Another dramatic physical change that takes place in the first several years of life is the change in body proportions. The head initially makes up about 50 percent of our entire length when we are developing in the womb. At birth, the head makes up about 25 percent of our length (think about how much of your length would be head if the proportions were still the same!). By age 25 it comprises about 20 percent our length. Imagine now how difficult it must be to raise one’s head during the first year of life! And indeed, if you have ever seen a 2 to 4 month old infant lying on the stomach trying to raise the head, you know how much of a challenge this is. The comparison in this graphic was originally introduced in the last chapter.
Some of the most dramatic physical change that occurs during this period is in the brain. At birth, the brain is about 25 percent its adult weight and this is not true for any other part of the body. By age 2, it is at 75 percent its adult weight, at 95 percent by age 6 and at 100 percent by age 7 years.
While most of the brain’s 100 to 200 billion neurons are present at birth, they are not fully mature and during the next several years dendrites or connections between neurons will undergo a period of transient exuberance or temporary dramatic growth.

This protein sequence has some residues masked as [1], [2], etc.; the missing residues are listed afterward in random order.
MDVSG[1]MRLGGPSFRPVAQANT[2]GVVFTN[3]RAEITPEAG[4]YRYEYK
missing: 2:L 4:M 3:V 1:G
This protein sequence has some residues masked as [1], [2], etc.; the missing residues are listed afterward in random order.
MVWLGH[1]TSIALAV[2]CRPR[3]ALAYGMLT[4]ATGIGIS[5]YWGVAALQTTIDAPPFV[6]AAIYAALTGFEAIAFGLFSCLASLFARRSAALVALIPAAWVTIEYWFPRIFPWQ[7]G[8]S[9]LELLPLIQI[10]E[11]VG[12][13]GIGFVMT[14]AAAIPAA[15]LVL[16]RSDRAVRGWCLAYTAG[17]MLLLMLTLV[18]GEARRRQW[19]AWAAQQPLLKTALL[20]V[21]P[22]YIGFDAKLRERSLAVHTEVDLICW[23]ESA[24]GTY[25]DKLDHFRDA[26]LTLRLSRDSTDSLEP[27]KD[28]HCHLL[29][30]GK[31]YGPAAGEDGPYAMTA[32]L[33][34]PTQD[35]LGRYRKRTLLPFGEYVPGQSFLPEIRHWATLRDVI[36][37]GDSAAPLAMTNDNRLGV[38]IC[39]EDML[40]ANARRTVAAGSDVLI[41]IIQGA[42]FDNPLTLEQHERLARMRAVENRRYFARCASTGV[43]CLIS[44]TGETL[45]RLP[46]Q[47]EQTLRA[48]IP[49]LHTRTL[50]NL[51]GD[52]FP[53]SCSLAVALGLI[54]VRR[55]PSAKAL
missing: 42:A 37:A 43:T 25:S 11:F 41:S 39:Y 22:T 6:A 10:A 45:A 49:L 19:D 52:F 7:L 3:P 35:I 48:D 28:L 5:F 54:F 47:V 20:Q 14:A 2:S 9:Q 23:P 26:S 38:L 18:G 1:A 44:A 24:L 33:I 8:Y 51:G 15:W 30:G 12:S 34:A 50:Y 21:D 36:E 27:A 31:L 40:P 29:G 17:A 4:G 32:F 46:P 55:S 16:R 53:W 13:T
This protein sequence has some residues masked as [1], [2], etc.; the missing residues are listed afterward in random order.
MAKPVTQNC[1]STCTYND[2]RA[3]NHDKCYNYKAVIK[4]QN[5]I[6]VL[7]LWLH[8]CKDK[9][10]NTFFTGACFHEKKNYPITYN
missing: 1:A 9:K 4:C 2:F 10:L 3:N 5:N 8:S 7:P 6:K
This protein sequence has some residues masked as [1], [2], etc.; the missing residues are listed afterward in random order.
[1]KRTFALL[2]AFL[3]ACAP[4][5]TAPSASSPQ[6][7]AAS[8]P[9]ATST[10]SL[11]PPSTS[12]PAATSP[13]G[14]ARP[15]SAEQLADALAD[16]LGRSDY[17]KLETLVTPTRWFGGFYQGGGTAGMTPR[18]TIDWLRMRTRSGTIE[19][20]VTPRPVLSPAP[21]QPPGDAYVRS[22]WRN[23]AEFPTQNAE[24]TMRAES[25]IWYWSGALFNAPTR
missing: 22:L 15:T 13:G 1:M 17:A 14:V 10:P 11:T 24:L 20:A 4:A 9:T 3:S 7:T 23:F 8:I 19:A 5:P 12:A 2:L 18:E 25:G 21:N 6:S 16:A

There is a proliferation of these dendrites during the first two years so that by age 2, a single neuron might have thousands of dendrites. After this dramatic increase, the neural pathways that are not used will be eliminated thereby making those that are used much stronger.8 Because of this proliferation of dendrites, by age two a single neuron might have thousands of dendrites.
Synaptogenesis, or the formation of connections between neurons, continues from the prenatal period forming thousands of new connections during infancy and toddlerhood. This period of rapid neural growth is referred to asSynaptic Blooming.9 This activity is occurring primarily in the cortex or the thin outer covering of the brain involved in voluntary activity and thinking.
The prefrontal cortex that is located behind our forehead continues to grow and mature throughout childhood and experiences an additional growth spurt during adolescence. It is the last part of the brain to mature and will eventually comprise 85 percent of the brain’s weight. Experience will shape which of these connections are maintained and which of these are lost. Ultimately, about 40 percent of these connections will be lost (Webb, Monk, and Nelson, 2001). As the prefrontal cortex matures, the child is increasingly able to regulate or control emotions, to plan activity, strategize, and have better judgment. Of course, this is not fully accomplished in infancy and toddlerhood but continues throughout childhood and adolescence.
Another major change occurring in the central nervous system is the development of myelin, a coating of fatty tissues around the axon of the neuron. Myelin helps insulate the nerve cell and speed the rate of transmission of impulses from one cell to another. This enhances the building of neural pathways and improves coordination and control of movement and thought processes. The development of myelin continues into adolescence but is most dramatic during the first several years of life.10